In what STAT describes as an "exhaustive" 24-page report, there's one type of thermometer that rises above the rest when it comes to gauging body temperature. Rectal thermometers remain the "gold standard" for getting the most accurate reading, HealthDay News reports, even though "it's no one's favorite method." For the study appearing in the journal Annals of Internal Medicine, researchers examined 75 published studies, comprised of more than 8,600 patients total, that compared "central" thermometers (i.e., either rectal ones or those that can get temps from a vein) with "peripheral" ones—the kind we stick under our tongues, in our armpits and ears, and on our foreheads, STAT notes. The results: Rectal thermometers were "highly accurate," while peripherals didn't perform as well, especially in detection of low-grade fevers and accuracy in measuring high-grade ones (the study found ear and armpit thermometers could be up to two degrees off in either direction).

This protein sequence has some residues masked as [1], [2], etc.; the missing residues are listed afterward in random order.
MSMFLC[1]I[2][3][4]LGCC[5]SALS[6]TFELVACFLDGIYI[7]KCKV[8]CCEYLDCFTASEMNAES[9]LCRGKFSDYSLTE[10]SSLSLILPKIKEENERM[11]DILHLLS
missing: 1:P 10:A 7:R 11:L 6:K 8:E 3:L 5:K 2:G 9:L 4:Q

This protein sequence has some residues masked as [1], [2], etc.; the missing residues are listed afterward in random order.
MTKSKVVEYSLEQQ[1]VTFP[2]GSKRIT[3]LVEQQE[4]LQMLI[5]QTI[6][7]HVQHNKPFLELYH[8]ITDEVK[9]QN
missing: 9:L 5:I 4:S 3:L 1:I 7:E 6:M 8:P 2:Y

For most people with a minor cold, that isn't a big deal, lead author Dr. Daniel Niven tells STAT. But when you're dealing with certain groups—including older patients, those with immunity issues, and patients with tumors—it's critical to use the most accurate thermometers that can pick up even the slightest fever, the study notes. The least-accurate instruments for temp-taking? Armpit thermometers, Niven says. The study didn't include infants or toddlers, so the recommendation to use rectal thermometers can't be extrapolated to them based on this study, NPR notes, though it adds that the American Academy of Pediatrics gives a thumbs-up to rectal thermometers as the most accurate for kids under the age of 3. (Toucans don't need thermometers—they've got their own beaks to keep things in balance.)